|MLA for Prince George North|
|Preceded by||John Heinrich|
|Succeeded by||Paul Ramsey|
|MLA for Prince George-Mount Robson|
|Preceded by||Bruce Strachan|
|Succeeded by||Shirley Bond|
|Minister of Government Services of British Columbia|
November 5, 1991 – September 15, 1993
|Preceded by||Caroline Mary Gran|
|Succeeded by||Robin Blencoe|
|Minister of Municipal Affairs and Housing of British Columbia|
February 28, 1996 – June 17, 1996
|Preceded by||Sue Hammell|
|Succeeded by||Dan Miller|
|Minister of Transportation and Highways of British Columbia|
June 17, 1996 – February 18, 1998
|Preceded by||Corky Evans|
|Succeeded by||Harry Lali|
|Minister of Children and Families of British Columbia|
February 18, 1998 – February 24, 2000
|Preceded by||Penny Priddy|
|Succeeded by||Gretchen Brewin|
|Deputy Premier of British Columbia|
August 25, 1999 – February 24, 2000
|Preceded by||Dan Miller|
|Succeeded by||Joy MacPhail|
April 26, 1947 |
Vancouver, British Columbia
|Political party||New Democrat|
|Residence||Prince George, British Columbia|
Lois Ruth Boone (born April 26, 1947) is a Canadian politician. She served as MLA for Prince George North from 1986 to 1991, and Prince George-Mount Robson from 1991 to 2001, in the Legislative Assembly of British Columbia. She is a member of the British Columbia New Democratic Party.
Helmet Law exemption controversy
Boone held a number of brief positions in the Executive Council of British Columbia, including Minister of Government Services, Minister of Municipal Affairs and Housing and Minister of Transportation and Highways. In her role at the Ministry of Transportation and Highways, Boone used her ministry powers to change the landscape of BC's Helmet Law by issuing 5 exemptions not requiring approved protective headgear for potential life threatening incidents. The most contentious of these exemptions was to grant a motor-bike helmet exemption to "anybody wearing religious head-wear that makes compliance impossible".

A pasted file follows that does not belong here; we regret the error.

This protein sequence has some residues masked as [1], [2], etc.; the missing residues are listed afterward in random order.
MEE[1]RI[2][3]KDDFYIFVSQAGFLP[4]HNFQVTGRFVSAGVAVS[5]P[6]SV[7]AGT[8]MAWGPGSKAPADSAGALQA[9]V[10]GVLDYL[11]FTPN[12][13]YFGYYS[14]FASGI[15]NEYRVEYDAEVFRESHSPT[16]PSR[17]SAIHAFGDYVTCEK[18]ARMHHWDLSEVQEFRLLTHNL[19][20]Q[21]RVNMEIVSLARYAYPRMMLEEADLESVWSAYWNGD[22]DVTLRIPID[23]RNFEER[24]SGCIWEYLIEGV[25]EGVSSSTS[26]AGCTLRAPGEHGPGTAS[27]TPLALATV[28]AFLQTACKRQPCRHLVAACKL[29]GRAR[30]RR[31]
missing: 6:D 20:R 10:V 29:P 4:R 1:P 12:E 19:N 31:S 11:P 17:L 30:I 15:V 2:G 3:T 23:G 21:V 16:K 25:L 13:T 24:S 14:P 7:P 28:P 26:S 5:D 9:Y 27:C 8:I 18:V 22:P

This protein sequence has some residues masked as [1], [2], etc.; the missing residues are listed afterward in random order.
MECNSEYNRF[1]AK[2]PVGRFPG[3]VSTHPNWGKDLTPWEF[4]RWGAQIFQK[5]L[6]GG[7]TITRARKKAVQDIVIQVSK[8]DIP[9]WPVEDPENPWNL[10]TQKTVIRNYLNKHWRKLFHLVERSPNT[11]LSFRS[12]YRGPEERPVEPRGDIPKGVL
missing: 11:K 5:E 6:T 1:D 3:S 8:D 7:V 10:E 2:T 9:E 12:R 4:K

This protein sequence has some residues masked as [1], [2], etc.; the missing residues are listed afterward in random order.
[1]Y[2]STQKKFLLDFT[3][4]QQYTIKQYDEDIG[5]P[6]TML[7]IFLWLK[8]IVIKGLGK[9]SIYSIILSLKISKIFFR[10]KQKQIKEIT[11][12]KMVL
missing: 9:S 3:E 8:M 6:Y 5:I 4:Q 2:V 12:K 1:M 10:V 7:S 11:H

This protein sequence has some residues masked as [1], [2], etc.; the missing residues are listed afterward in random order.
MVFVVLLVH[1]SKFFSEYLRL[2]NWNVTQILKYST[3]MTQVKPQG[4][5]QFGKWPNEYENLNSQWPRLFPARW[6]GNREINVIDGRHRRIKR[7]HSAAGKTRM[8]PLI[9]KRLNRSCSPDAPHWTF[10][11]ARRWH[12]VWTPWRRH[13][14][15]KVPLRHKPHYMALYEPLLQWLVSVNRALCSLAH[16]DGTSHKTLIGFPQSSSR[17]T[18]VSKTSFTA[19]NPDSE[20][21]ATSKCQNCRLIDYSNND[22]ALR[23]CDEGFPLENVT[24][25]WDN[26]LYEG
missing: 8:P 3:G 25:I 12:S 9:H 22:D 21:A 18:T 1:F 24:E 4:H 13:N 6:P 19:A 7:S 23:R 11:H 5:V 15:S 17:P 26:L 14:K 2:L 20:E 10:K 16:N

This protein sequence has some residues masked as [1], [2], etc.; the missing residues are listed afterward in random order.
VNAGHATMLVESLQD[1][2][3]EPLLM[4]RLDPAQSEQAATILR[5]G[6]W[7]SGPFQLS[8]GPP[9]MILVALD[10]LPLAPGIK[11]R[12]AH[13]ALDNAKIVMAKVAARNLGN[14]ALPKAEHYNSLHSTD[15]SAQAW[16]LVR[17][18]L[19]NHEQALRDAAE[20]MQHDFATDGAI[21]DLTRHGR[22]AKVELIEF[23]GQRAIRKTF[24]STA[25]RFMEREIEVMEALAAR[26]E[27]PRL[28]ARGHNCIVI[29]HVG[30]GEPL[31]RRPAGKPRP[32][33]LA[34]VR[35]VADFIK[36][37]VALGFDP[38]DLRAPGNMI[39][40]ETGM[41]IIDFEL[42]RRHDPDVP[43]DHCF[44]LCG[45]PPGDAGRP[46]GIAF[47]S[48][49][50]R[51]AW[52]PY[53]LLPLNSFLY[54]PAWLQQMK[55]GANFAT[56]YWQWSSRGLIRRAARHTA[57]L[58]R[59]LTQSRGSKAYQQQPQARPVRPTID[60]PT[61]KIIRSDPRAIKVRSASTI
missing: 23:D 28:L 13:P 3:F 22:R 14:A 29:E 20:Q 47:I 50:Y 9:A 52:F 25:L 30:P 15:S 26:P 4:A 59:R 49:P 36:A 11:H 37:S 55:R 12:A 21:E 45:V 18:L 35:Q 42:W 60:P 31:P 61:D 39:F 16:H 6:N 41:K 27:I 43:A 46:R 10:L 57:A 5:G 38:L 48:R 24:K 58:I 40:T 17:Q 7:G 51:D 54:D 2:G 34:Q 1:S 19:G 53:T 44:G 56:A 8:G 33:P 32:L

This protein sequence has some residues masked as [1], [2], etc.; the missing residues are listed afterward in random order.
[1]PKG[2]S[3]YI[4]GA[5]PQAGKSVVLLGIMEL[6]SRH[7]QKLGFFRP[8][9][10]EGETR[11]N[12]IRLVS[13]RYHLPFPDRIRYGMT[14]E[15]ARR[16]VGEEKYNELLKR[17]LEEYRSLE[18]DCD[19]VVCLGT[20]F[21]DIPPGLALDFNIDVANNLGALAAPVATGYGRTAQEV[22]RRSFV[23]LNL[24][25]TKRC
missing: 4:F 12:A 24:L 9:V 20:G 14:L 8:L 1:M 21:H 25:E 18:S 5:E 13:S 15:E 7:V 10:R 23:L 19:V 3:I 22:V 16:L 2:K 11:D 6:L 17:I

At the time, Boone's support of the legislation was criticized as pandering to the large Sikh population in BC, and "bending to religious freedom". Boone was quoted as saying "I believe these exemptions are fair and progressive". Whilst some believe that it appeared at the time as though Boone was politically pressured, others believe that another agenda may have been at play.[clarification needed] It was well known at the time that helmets save lives, although Boone was decisive in making an allowance for the Sikh community to forgo this life saving protection in the name sake of religion.
Boone's final roles in government included the Minister for Children and Families and Deputy Premier.
After stepping down from provincial politics, Boone was re-elected as a school trustee for School District #57. In October 2010, she announced she would seek the NDP nomination in the by-election in the federal riding of Prince George-Peace River.
At the November 23, 2010 School District #57 public board meeting, she announced she would not be seeking renewal of her position as vice-chair of the board nor would she be seeking re-election as a trustee. She stated that her decision predated her decision to enter federal politics and was due to the unease she felt over being a part of so many school closure decisions and an unwillingness to continue to "do the government's dirty work".
On May 2, 2011, she was defeated by Conservative Party member, Bob Zimmer, in the federal Canadian election by 62% to 25%.
Partial electoral results
|Canadian federal election, 2011: Prince George—Peace River|
|New Democratic||Lois Boone||9,876||25.62||+8.04||$38,397|
|Total valid votes||38,546||100.0|
|Total rejected ballots||125||0.32||-0.03|